In 1959, when the verdict was made, it had been only five years since the formation of Self Defense Forces. At that time, Japan purchased armaments and equipment from the US. The Self Defense Forces were very dependent on US support.  In light of these circumstances, why would Japan even entertain the possibility of exercising a right to collective self defense, which would means fighting alongside an allied country (e.g., the US) if that country was attacked?

Narrator: How does an expert see this memo?


Professor Katsutoshi Takami at Sophia University

Professor Katsutoshi Takami at Sophia University has studied Toshio Irie (the Supreme Court judge on the Sunagawa case) for a long time.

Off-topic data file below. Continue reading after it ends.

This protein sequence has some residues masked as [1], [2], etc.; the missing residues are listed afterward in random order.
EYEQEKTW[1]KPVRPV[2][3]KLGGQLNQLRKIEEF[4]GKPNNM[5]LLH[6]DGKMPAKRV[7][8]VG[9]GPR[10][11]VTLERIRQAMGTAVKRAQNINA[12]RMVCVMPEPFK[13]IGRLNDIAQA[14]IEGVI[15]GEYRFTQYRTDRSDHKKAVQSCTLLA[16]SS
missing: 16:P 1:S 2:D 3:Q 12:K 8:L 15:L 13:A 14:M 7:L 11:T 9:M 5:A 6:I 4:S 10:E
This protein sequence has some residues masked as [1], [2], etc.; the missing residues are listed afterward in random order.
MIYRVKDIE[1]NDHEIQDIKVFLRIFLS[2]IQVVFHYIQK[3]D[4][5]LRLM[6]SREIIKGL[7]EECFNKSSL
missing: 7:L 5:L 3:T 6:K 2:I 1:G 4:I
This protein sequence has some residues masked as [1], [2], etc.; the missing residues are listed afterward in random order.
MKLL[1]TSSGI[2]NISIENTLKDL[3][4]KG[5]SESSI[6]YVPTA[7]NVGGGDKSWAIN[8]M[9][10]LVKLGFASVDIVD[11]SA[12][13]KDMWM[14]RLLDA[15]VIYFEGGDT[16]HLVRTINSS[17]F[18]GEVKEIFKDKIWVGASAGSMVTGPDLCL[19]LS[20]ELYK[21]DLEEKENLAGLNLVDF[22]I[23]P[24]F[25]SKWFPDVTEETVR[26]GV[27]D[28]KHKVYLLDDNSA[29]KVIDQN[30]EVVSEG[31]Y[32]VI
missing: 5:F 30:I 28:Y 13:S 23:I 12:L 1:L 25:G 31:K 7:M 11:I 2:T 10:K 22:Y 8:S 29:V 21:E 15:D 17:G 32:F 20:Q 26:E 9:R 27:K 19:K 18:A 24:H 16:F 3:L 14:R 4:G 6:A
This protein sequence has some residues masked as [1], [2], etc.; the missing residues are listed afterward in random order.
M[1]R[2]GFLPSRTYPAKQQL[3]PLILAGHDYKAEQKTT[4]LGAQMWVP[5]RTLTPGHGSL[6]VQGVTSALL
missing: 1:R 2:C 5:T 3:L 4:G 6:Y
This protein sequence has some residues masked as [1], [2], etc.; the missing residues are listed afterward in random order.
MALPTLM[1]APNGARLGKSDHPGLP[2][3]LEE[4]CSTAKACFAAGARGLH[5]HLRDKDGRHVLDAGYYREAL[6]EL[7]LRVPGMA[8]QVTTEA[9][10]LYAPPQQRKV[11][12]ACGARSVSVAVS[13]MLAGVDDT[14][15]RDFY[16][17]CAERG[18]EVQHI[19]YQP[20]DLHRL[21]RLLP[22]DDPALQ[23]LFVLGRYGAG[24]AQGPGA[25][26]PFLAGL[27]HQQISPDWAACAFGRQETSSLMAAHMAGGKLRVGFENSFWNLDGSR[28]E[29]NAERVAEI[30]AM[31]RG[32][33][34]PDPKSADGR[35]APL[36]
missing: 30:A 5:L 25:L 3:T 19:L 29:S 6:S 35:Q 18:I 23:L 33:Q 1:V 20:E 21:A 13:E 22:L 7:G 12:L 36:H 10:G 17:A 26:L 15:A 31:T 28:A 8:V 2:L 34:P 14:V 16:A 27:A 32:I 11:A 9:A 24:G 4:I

Takami: It is a shock to me, rather than a surprise, to know that Mr. Irie left these notes while he was still working as a judge. First thing I noticed from the notes is how they point out very clearly that the Sunagawa case did not say that Japan can have an armed force or facilities for self-defense. I don’t think they expected a situation where the Self Defense Forces would go into a foreign country and exercise armed force. I think they did think about it, it was not considered to be realistic.

Anchor Furutachi: We asked a senior member of the administration shortly before about these notes. Then, the official mentioned that the notes do not explicitly deny the right to collective self-defense. He claimed that their unwavering stance does not change, even if something like this shows up. That is the response we received. Now, the notes actually support things that you have been saying about this issue.